Energetic New York teenager Joan Lyons is the president of Guiding Stars, Ltd., a high school fan club, whose members are required to collect four movie star autographs every month. As soon as Joan and her best friend, Patricia "Patsy" Drew, learn that Greer Garson has just arrived in town, they track her to her hotel. There Joan tries to trick her way up to the star's room by posing on the phone as Louella Parsons. Garson overhears Joan's impersonation and, to the girls's astonishment, invites them to her room. Over tea, the girls interrogate the ever-polite Garson and are further delighted when Walter Pidgeon, Garson's popular co-star, shows up. Pidgeon is also kind and patient with Joan and Patsy and happily signs their autograph books. When Joan finally returns home, her father, tax lawyer Burton V. Lyons, is furious with her for being late and refuses to believe her story about Garson and Pidgeon. As punishment, Burton orders Joan to stay home that night, but after he and her mother Edith leave for the evening, Joan, her boyfriend Schuyler and her garrulous younger brother Junior go to the movies. To their dismay, Burton is waiting for them when they return and informs Joan the next day that her allowance has been cut off. Junior's meddlesome governess, Miss Featherstone, is also in trouble with Burton and receives a lecture from him in his office. Afterward, she sees his secretary, Susan Thayer, model a lacy nightgown for him and, unaware that Susan is in love with Burton's shy associate, Douglas Sutton, and the nightgown is an anniversary present for Edith, assumes the worst. Later, during a Guiding Stars meeting at her apartment, Joan learns from new member Vera Bailey that Robert Taylor is in New York. While Joan is calling hotels to find out where Taylor is staying, Susan is trying to call the Lyons' home to tell Miss Featherstone to pack Burton's suitcase for a brief business trip. Unable to get through, Susan telephones the neighbor's apartment, and her call is answered by Taylor, who happens to be staying there. Unaware to whom she is speaking, Susan asks Taylor to deliver the message to the Lyons', and he shocks the Guiding Stars when he appears on Joan's doorstep. Later, Susan shares a taxicab with Doug, who finally confesses his love and proposes. After the now ecstatic Susan drops off some flowers and a letter for Edith from Burton, which explains why he cannot give her an anniversary present until he returns, Miss Featherstone destroys both the flowers and the letter. Miss Featherstone then tells Joan that her father is having an affair with Susan. Concerned, Joan and Patsy follow Susan to the train station and see her father give Susan a congratulatory hug before he boards the train. With her worst fears seemingly confirmed, Joan goes to see Walter Pidgeon for advice. Although Pidgeon counsels Joan to stay out of her parents' affairs, Joan decides the only way to save their marriage is to make her father jealous. To that end, she hires Italian strong man Hercules to impersonate a diplomat at a charity ball that her parents are attending on their anniversary and flirt with her mother. When she discovers that she doesn't have enough money to pay Hercules or rent his tuxedo, Joan sells her beloved autograph book to Vera for $25. Joan then persuades her unsuspecting mother to try a new, more glamorous look. At the ball, the crude but persistent Hercules, whom Joan introduces as "Dr. Hercules," succeeds in making Burton jealous and provokes him to fight. After he is knocked down, Burton notices the rental label on Hercules coat and accuses him of being an impostor. Hercules then reveals all to Burton and Edith, and when Burton discredits Miss Featherstone's assumptions, a shamed Joan runs away. At the Lyons', Burton confronts Miss Featherstone, who admits her deeds and is fired. Later, with Patsy's help, the Lyons' deduce that Joan has become a Salvation Army volunteer. After a tearful reunion, Joan returns home with her parents, who have bought back her autograph book from Vera, but is so tired that she fails to notice that William Powell is riding in the elevator with her. +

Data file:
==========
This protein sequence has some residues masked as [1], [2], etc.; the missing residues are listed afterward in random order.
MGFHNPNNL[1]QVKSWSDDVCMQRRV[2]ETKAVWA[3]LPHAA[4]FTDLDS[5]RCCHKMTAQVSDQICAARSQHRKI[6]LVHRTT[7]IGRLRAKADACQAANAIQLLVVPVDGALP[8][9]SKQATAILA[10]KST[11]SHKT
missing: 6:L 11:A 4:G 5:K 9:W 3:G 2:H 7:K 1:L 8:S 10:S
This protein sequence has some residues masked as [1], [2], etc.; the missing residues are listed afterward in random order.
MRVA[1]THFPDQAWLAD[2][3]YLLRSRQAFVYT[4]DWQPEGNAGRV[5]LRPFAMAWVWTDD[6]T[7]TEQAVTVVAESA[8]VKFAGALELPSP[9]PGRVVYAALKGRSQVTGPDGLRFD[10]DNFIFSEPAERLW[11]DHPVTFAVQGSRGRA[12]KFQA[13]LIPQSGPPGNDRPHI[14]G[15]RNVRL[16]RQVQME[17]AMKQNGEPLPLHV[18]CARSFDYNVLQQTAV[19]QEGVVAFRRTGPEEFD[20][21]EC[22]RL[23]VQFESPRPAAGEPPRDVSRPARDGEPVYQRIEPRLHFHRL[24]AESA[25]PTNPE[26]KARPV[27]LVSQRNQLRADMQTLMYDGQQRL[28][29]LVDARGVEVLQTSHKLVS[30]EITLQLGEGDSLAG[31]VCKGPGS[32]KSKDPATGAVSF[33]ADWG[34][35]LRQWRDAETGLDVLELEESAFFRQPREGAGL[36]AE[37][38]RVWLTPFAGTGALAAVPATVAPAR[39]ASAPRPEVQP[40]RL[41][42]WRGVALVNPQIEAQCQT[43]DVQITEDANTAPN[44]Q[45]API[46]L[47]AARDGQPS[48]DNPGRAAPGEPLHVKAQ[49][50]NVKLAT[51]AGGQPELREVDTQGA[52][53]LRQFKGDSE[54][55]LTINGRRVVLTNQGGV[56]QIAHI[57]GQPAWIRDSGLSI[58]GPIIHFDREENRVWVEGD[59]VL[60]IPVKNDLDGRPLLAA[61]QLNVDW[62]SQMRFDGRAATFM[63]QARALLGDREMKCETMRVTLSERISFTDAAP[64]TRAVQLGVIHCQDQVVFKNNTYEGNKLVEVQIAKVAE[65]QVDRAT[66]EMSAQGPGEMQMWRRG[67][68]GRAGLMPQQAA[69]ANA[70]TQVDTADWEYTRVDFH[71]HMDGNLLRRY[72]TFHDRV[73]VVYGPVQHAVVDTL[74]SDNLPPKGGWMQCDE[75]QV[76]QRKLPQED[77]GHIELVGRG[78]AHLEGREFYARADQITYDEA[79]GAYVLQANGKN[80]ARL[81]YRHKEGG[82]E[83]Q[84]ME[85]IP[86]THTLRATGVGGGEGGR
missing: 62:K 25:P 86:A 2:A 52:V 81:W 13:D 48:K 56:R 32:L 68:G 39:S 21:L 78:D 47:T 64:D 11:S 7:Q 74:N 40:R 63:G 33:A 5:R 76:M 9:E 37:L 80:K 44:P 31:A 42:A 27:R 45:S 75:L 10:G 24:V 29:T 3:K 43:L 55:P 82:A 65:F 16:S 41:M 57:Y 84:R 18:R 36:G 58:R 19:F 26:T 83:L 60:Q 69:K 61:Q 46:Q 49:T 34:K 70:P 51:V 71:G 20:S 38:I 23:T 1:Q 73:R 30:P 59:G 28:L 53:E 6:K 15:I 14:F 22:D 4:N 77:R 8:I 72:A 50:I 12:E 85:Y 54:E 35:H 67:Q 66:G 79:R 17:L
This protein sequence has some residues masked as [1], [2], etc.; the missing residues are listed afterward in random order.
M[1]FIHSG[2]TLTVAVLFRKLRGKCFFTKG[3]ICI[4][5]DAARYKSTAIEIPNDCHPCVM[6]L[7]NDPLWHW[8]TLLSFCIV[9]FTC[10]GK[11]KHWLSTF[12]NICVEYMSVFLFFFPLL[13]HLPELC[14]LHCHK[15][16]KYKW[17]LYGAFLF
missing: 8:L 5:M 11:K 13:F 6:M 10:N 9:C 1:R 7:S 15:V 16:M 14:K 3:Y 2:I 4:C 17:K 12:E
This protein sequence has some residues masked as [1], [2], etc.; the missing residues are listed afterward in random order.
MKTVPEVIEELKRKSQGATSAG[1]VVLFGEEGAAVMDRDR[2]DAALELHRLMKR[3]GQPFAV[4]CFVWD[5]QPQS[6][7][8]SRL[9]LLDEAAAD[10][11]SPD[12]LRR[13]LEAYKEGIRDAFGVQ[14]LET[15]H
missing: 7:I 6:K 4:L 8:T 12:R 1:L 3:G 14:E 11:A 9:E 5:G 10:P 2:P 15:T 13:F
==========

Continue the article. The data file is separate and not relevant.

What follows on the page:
Legend
Viewed by AFI
Partially Viewed
Offscreen Credit
Name Occurs Before Title
AFI Life Achievement Award